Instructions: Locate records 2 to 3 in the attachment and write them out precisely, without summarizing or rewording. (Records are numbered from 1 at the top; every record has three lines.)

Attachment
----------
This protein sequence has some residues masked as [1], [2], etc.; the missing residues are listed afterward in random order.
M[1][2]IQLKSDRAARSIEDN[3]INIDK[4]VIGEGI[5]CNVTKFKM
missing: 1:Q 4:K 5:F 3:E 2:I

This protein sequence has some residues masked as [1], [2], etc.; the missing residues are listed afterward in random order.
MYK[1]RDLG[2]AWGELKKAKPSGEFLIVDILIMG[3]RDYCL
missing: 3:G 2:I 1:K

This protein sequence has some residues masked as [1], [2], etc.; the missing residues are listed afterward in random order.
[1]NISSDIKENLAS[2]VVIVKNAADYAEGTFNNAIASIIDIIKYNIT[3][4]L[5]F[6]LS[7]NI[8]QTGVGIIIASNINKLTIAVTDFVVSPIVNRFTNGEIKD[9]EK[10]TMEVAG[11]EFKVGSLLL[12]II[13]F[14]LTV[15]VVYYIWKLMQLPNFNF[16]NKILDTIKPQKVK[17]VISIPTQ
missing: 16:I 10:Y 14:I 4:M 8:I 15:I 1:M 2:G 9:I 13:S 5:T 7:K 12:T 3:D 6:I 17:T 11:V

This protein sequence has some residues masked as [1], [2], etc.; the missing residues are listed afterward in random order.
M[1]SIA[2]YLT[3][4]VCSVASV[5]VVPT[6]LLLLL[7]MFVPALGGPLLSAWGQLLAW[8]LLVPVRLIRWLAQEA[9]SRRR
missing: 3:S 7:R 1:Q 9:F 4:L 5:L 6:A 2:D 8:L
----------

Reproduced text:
This protein sequence has some residues masked as [1], [2], etc.; the missing residues are listed afterward in random order.
MYK[1]RDLG[2]AWGELKKAKPSGEFLIVDILIMG[3]RDYCL
missing: 3:G 2:I 1:K

This protein sequence has some residues masked as [1], [2], etc.; the missing residues are listed afterward in random order.
[1]NISSDIKENLAS[2]VVIVKNAADYAEGTFNNAIASIIDIIKYNIT[3][4]L[5]F[6]LS[7]NI[8]QTGVGIIIASNINKLTIAVTDFVVSPIVNRFTNGEIKD[9]EK[10]TMEVAG[11]EFKVGSLLL[12]II[13]F[14]LTV[15]VVYYIWKLMQLPNFNF[16]NKILDTIKPQKVK[17]VISIPTQ
missing: 16:I 10:Y 14:I 4:M 8:I 15:I 1:M 2:G 9:I 13:S 5:T 7:K 12:T 3:D 6:I 17:T 11:V